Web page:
Oct. 1, 2011

Get On With It

“The False Death of Airpower” strikes a blow for sanity in the continuing national saga of what to do with airpower, indeed with the US Air Force [“Editorial,” August, p. 4].

An underappreciated component of airpower is the significantly increasing overlap between weapons/weapons targeting, intelligence, data link, command and control (C2), and the common operational picture (COP). Only USAF can bring this together at the operational level of war.

Many who write to your magazine decry the aging of Air Force aircraft and write about the critical need to recapitalize. No argument here. What is missing in open dialogue is the profound impact of command and control on USAF capability. Current and emerging US systems dramatically enhance Air Force and sister service capability far beyond that of our adversaries. A shopworn refrain is that our satellites are vulnerable; therefore the systems supported by satellites are at risk, which is partly true. Local tactical data link and tactical data system networks that do not rely on satellites negate that argument. It certainly is not your grandfather’s B-52.

The Air Force is the ultimate joint force because it enables all other forms of tactical and operational missions to proceed. Back off, critics, our Air Force is the ultimate joint provider and will remain so. Let’s get on with putting Air Force warheads on adversary foreheads.

Lt. Col. Tom Brannon,

USMC (Ret.)

Ridgecrest, Calif.

Cold War Scrapbook

When I opened my newest copy of Air Force Magazine (August) to the “Cold War Scrapbook,” I got truly excited [p.66]. We don’t see much about the Cold War defense efforts these days. But I ended up very disappointed when I found that there was not one photo or even a word about the hundreds of aircraft control & warning and SAGE radar stations in North America that provided early warning and intercept control against attacking manned bombers. Indeed, on p. 72, there is a photo of a pair of F-102s with the caption “to replace F-89s in providing air defense and early warning.” Interceptors did not provide “early warning.” Defense, yes, but the “early warning” was provided by long-range radars and troops on the ground or in AEW&C constellation aircraft who directed the interceptors to their targets.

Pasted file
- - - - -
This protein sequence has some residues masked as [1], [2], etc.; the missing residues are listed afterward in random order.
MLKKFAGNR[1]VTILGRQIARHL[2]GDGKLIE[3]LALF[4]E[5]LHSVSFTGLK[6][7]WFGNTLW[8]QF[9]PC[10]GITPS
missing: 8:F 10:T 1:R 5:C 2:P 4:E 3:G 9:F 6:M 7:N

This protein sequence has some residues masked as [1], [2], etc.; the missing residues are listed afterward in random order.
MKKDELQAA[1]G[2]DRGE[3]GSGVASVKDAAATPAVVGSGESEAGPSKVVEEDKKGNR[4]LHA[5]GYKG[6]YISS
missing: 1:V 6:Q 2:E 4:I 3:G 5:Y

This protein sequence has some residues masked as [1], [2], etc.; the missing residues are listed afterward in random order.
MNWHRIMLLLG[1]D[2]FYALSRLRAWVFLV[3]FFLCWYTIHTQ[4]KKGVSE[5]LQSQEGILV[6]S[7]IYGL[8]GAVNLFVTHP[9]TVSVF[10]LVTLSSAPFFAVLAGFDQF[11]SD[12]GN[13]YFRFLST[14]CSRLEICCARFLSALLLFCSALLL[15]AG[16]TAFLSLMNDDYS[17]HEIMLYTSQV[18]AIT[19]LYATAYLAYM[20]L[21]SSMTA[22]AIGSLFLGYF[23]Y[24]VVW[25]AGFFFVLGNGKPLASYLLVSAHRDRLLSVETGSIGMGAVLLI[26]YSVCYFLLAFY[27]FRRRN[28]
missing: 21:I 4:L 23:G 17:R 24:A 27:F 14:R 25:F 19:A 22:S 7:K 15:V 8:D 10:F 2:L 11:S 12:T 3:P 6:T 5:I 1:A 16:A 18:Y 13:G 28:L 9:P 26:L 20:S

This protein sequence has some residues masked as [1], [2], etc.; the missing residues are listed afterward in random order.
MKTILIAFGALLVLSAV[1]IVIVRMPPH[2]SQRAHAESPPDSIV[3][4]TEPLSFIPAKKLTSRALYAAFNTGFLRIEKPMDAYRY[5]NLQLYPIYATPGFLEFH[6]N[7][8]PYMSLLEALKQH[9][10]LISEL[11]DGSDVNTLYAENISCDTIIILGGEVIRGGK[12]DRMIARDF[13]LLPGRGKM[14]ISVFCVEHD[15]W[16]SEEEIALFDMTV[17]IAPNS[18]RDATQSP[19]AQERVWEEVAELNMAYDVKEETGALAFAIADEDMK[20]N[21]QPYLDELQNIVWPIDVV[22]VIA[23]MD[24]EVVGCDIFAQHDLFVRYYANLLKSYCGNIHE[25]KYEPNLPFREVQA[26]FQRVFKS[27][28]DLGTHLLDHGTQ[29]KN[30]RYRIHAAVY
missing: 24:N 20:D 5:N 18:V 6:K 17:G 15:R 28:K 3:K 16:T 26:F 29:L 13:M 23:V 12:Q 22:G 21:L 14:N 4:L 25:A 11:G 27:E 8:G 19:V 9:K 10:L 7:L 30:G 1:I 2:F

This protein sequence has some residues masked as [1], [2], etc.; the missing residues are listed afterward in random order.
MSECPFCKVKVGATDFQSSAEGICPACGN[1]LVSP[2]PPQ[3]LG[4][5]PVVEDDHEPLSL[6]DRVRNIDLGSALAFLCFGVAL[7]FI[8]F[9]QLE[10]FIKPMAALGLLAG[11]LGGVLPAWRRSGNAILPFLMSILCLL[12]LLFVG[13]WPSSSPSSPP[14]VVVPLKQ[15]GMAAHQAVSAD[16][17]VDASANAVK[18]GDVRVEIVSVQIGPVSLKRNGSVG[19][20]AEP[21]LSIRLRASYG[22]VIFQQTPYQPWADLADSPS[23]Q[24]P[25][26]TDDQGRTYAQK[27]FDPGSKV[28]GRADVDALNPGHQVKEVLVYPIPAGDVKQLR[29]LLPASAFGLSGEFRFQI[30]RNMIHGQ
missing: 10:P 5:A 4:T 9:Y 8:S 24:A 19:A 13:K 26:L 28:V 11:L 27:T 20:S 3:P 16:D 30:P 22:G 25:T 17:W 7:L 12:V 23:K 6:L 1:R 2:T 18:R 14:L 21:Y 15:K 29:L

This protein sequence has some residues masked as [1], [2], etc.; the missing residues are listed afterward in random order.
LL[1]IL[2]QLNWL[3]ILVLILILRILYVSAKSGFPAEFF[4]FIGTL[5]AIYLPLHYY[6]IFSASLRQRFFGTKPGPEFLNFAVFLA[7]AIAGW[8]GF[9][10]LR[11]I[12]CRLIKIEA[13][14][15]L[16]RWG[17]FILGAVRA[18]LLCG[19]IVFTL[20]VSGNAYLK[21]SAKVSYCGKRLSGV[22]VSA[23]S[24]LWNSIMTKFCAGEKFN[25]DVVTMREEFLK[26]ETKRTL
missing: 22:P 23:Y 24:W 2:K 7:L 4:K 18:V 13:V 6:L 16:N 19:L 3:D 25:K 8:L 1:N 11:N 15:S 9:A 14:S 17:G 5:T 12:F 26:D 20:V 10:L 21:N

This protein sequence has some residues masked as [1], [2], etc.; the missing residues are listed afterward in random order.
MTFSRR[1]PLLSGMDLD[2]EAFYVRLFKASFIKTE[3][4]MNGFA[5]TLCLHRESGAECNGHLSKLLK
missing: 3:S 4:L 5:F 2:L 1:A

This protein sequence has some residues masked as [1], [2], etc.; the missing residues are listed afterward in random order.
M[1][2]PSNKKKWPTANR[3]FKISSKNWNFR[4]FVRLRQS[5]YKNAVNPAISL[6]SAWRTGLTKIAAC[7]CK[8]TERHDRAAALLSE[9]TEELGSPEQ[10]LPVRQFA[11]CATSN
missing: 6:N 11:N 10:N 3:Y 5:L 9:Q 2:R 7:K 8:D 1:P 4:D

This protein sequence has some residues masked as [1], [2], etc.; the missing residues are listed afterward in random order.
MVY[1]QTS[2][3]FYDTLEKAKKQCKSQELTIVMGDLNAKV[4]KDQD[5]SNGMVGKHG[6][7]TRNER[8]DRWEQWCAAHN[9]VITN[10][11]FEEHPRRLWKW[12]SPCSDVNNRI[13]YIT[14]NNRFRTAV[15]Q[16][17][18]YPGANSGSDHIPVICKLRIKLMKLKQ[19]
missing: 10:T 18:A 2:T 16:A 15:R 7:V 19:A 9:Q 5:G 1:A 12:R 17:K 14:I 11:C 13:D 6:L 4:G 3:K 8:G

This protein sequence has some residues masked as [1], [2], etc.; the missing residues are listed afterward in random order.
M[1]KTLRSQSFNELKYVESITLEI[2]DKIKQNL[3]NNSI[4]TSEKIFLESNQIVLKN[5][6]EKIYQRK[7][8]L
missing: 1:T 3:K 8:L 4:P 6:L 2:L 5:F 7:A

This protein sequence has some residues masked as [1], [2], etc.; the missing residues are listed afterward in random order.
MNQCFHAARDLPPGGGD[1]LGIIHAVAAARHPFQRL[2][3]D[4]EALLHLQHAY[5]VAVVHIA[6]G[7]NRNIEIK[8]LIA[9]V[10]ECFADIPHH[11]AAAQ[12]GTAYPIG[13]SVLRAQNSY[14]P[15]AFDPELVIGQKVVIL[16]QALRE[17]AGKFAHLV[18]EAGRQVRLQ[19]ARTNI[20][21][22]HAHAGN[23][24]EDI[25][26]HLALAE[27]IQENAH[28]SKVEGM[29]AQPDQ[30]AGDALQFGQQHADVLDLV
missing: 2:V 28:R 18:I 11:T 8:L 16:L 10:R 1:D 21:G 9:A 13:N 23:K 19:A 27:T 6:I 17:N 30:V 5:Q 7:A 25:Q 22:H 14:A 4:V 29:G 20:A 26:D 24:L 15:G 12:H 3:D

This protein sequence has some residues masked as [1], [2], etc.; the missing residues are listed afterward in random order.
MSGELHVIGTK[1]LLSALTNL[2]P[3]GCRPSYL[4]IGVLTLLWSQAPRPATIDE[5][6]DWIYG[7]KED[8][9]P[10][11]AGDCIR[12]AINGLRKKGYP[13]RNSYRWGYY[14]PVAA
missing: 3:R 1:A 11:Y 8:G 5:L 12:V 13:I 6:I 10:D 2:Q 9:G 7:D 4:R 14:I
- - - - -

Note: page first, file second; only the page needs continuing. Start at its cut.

Gene McManus

Baltimore, Ohio

“Cold War Scrapbook” featured photos submitted by readers. AC&W photos appeared in the print and Web version.—The Editors

Thank you so much for “Cold War Scrapbook.” It brought back my youth again. What a thrill!

I was stationed at Plattsburgh Air Force Base (SAC) in Plattsburgh, N.Y., back in the ’50s. While I was in, Elvis Presley joined the Army. I thought that was me next to a B-47 with a red 1956 Volkswagen. I had the same car and color. But mine had fog lights. Also, the picture of cadets at Plattsburgh Air Force Base in 1967 was nice.

Norman Nelsen

Tenafly, N.J.

Let’s Not Divorce

Thank you for the informative status report on the F-35 fighter in the August issue of Air Force Magazine, and more broadly for your role as a voice of sanity in a debate that sometimes seems to be divorced from reality [“Make or Break Time For the F-35,” p. 22]. It must say something about the conditions of our republic that so much nonsense gets uttered (and believed) about the cost and condition of the only program left that can assure America’s global air dominance to midcentury.

Much of the information that reaches the political system and public about the F-35 is misleading, such as the astronomical unit costs attributed to the program and the supposed trillion-dollar bill for sustainment. The fact that each Air Force variant is likely to cost roughly what the latest version of an F-16 does, and that the bill for sustaining legacy fighters over a similar period would be several times higher, never seems to register with policymakers.

What’s most distressing about the present public discussion is that many participants seem to have no idea what the stakes are—what it would mean for our security and our influence if America lost the edge it has enjoyed in airpower for generations. Your articles on the subject never lose sight of that overriding concern, and thus they are a public service for an audience that might otherwise miss the big picture. Thank you.

Loren Thompson

Arlington, Va.

Did We Really Lose Nukes

“Accidents happened outside the US, too. One of the most mysterious was the disappearance of a B-47 over the Mediterranean in March 1956. The bomber penetrated a cloud deck to hit a refueling point at 14,000 feet and was never seen again. No trace was ever found of the airplane or its crew. Two nuclear capsules vanished” [“The Perils of Chrome Dome, August, p. 54].

I just find this hard to accept. How can we leave nuclear weapons missing? In 1956, we certainly had the technical capability for accident black boxes. I did accident investigations on DC-8s in the mid-1960s, so I know we had survivable accident black boxes then. They had a rudimentary amount of data and a beacon and were survivable. I just find it hard to believe that they didn’t have them in 1956 or that they weren’t used.